At the start of Tamara Jenkins’ belated follow-up to 1998’s Slums Of Beverly Hills, an exasperated gipper (Philip Bosco) shows his displeasure with his care worker by scrawling insults on the wall in his own faeces. Fortunately, that’s the only shit writing in this thoughtful, mordant and exquisitely scripted portrait of an estranged brother and sister forced to come together to look for a nursing home for their ailing father as he slowly slips into dementia. As pitches go, it’s right up there with Schindler’s List. Respect to Jenkins, then, for milking her melancholy scenario for so much wry, humane humour before having us reach for the inevitable hanky. It helps she has Laura Linney and Philip Seymour Hoffman, two of the best screen actors of their generation, bringing all the pathos and complexity they can muster to the roles of Jon and Wendy Savage, the bickering siblings trying to do right by a testy parent who, one suspects, wouldn’t lift a finger if the boot was on the other foot.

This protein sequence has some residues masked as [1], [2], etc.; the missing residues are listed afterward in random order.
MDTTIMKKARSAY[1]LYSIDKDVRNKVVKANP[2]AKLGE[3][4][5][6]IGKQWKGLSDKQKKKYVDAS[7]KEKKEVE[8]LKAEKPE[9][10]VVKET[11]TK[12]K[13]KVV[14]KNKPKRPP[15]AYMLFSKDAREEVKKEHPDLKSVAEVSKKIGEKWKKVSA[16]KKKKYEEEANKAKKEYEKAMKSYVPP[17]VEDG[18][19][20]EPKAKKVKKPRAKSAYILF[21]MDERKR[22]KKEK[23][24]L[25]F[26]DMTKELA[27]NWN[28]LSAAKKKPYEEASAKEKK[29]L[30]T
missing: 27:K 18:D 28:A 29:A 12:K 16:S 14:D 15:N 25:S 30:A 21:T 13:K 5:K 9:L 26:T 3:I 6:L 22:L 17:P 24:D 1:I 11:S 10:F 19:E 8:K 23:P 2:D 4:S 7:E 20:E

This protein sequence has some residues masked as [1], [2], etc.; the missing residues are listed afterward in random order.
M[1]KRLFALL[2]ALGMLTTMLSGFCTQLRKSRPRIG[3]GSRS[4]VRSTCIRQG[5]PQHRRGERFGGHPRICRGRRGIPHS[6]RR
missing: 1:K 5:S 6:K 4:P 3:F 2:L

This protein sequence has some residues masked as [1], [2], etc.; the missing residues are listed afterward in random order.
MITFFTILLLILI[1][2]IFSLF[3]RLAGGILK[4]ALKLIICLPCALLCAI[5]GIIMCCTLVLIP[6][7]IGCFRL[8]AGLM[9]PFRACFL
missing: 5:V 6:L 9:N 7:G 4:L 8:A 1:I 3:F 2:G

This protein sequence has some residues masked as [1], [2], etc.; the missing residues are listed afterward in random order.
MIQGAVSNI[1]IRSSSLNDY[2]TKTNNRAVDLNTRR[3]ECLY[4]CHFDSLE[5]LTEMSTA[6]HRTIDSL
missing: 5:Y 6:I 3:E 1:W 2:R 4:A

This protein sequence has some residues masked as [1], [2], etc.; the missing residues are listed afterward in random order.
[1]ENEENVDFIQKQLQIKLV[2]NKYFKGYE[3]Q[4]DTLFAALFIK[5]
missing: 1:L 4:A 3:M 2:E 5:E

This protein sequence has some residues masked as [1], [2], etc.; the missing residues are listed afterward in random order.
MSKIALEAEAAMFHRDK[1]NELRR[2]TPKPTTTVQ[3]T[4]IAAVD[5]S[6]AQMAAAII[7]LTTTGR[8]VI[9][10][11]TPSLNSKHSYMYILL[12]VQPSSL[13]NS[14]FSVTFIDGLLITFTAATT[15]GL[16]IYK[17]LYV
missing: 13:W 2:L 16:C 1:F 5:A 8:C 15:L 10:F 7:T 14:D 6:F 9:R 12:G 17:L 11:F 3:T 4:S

With a book on Brecht to complete and a relationship in freefall, harassed literary professor Jon plumps for convenience by picking the easiest option available: a rundown facility near to his Buffalo apartment. But guilt-ridden Wendy – an unsuccessful New York playwright whose romantic life goes no further than the occasional philander with her married neighbour – feels that they should be doing more, festooning Bosco’s sparse room with nick-nacks and checking out upscale care homes they can ill afford.
Underneath Jon’s pragmatism and Wendy’s neuroses lies an emotional minefield of heartache and regret that Jenkins negotiates with enough sensitivity to excuse the occasional inroad into mawkishness. She also banks enough goodwill to excuse an incongruously upbeat coda that seems to imply the long, lingering decline of a loved one is just the thing to get your life back on track. Hoffman and Linney, meanwhile, make such a pitch-perfect pairing it’s difficult to believe no one’s thought to put them together in a movie before.
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Two fine performances, a subject close to all our hearts and a screenplay that manages to be both brilliantly witty and almost unbearably poignant add up to the best family comedy-drama since Little Miss Sunshine.